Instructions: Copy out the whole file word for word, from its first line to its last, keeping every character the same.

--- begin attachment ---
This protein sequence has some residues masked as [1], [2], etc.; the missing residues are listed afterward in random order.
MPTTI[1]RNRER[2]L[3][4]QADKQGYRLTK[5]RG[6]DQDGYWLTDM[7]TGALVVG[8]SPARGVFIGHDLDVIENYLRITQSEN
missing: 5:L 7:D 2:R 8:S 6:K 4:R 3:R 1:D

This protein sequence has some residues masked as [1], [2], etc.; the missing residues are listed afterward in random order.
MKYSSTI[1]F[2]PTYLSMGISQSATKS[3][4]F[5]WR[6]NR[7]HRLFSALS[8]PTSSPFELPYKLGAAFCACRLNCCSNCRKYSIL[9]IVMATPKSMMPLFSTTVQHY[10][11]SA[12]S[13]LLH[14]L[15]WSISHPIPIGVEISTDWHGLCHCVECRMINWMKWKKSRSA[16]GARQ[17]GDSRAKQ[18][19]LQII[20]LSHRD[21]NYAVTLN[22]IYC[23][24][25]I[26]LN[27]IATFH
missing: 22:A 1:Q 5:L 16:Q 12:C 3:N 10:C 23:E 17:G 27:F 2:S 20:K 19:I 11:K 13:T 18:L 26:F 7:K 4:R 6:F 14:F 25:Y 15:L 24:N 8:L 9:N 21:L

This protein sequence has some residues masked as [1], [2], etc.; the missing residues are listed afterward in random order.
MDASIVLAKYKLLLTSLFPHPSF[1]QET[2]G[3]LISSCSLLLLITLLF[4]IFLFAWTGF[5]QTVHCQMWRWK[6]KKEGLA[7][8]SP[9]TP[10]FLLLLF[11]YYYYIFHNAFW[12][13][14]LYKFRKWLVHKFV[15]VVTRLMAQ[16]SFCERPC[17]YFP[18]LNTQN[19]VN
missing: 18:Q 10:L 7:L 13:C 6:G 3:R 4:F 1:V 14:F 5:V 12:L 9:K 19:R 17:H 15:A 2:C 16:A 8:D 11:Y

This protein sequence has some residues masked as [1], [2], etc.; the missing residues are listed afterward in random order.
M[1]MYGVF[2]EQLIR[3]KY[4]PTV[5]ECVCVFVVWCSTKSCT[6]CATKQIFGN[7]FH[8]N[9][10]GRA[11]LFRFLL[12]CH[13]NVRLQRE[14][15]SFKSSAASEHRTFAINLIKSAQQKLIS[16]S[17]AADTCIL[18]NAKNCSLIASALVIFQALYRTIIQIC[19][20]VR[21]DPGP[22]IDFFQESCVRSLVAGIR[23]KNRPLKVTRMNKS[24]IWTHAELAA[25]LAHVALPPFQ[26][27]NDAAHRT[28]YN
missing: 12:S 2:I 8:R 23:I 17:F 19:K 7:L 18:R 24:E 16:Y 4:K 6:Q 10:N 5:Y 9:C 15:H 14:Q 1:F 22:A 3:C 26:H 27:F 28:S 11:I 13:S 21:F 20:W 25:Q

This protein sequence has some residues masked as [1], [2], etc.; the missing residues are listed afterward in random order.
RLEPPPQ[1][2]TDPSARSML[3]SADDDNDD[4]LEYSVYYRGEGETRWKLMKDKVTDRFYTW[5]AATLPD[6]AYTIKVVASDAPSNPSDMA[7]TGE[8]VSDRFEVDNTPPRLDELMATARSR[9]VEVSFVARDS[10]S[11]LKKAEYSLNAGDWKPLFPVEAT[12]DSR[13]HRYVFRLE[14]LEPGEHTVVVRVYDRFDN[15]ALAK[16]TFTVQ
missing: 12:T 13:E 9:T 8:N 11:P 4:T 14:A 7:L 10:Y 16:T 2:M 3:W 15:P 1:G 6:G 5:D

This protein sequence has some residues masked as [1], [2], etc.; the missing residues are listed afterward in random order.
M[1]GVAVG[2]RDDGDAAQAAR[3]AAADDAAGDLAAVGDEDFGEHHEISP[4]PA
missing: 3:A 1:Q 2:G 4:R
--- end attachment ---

This protein sequence has some residues masked as [1], [2], etc.; the missing residues are listed afterward in random order.
MPTTI[1]RNRER[2]L[3][4]QADKQGYRLTK[5]RG[6]DQDGYWLTDM[7]TGALVVG[8]SPARGVFIGHDLDVIENYLRITQSEN
missing: 5:L 7:D 2:R 8:S 6:K 4:R 3:R 1:D

This protein sequence has some residues masked as [1], [2], etc.; the missing residues are listed afterward in random order.
MKYSSTI[1]F[2]PTYLSMGISQSATKS[3][4]F[5]WR[6]NR[7]HRLFSALS[8]PTSSPFELPYKLGAAFCACRLNCCSNCRKYSIL[9]IVMATPKSMMPLFSTTVQHY[10][11]SA[12]S[13]LLH[14]L[15]WSISHPIPIGVEISTDWHGLCHCVECRMINWMKWKKSRSA[16]GARQ[17]GDSRAKQ[18][19]LQII[20]LSHRD[21]NYAVTLN[22]IYC[23][24][25]I[26]LN[27]IATFH
missing: 22:A 1:Q 5:L 16:Q 12:C 3:N 10:C 23:E 17:G 27:F 2:S 20:K 19:I 11:K 13:T 18:L 26:F 7:K 4:R 6:F 14:F 25:Y 15:L 24:N 8:L 9:N 21:L

This protein sequence has some residues masked as [1], [2], etc.; the missing residues are listed afterward in random order.
MDASIVLAKYKLLLTSLFPHPSF[1]QET[2]G[3]LISSCSLLLLITLLF[4]IFLFAWTGF[5]QTVHCQMWRWK[6]KKEGLA[7][8]SP[9]TP[10]FLLLLF[11]YYYYIFHNAFW[12][13][14]LYKFRKWLVHKFV[15]VVTRLMAQ[16]SFCERPC[17]YFP[18]LNTQN[19]VN
missing: 18:Q 10:L 7:L 13:C 6:G 3:R 4:F 1:V 14:F 5:V 12:L 9:K 19:R 17:H 15:A 2:C 16:A 8:D 11:Y

This protein sequence has some residues masked as [1], [2], etc.; the missing residues are listed afterward in random order.
M[1]MYGVF[2]EQLIR[3]KY[4]PTV[5]ECVCVFVVWCSTKSCT[6]CATKQIFGN[7]FH[8]N[9][10]GRA[11]LFRFLL[12]CH[13]NVRLQRE[14][15]SFKSSAASEHRTFAINLIKSAQQKLIS[16]S[17]AADTCIL[18]NAKNCSLIASALVIFQALYRTIIQIC[19][20]VR[21]DPGP[22]IDFFQESCVRSLVAGIR[23]KNRPLKVTRMNKS[24]IWTHAELAA[25]LAHVALPPFQ[26][27]NDAAHRT[28]YN
missing: 12:S 2:I 8:R 23:I 17:F 19:K 7:L 18:R 24:E 16:Y 4:K 6:Q 10:N 5:Y 9:C 15:H 14:Q 1:F 22:A 3:C 26:H 27:F 28:S 11:I 13:S 21:F 20:W 25:Q

This protein sequence has some residues masked as [1], [2], etc.; the missing residues are listed afterward in random order.
RLEPPPQ[1][2]TDPSARSML[3]SADDDNDD[4]LEYSVYYRGEGETRWKLMKDKVTDRFYTW[5]AATLPD[6]AYTIKVVASDAPSNPSDMA[7]TGE[8]VSDRFEVDNTPPRLDELMATARSR[9]VEVSFVARDS[10]S[11]LKKAEYSLNAGDWKPLFPVEAT[12]DSR[13]HRYVFRLE[14]LEPGEHTVVVRVYDRFDN[15]ALAK[16]TFTVQ
missing: 12:T 13:E 9:T 8:N 11:P 4:T 14:A 7:L 10:Y 16:T 2:M 3:W 15:P 1:G 6:G 5:D

This protein sequence has some residues masked as [1], [2], etc.; the missing residues are listed afterward in random order.
M[1]GVAVG[2]RDDGDAAQAAR[3]AAADDAAGDLAAVGDEDFGEHHEISP[4]PA
missing: 3:A 1:Q 2:G 4:R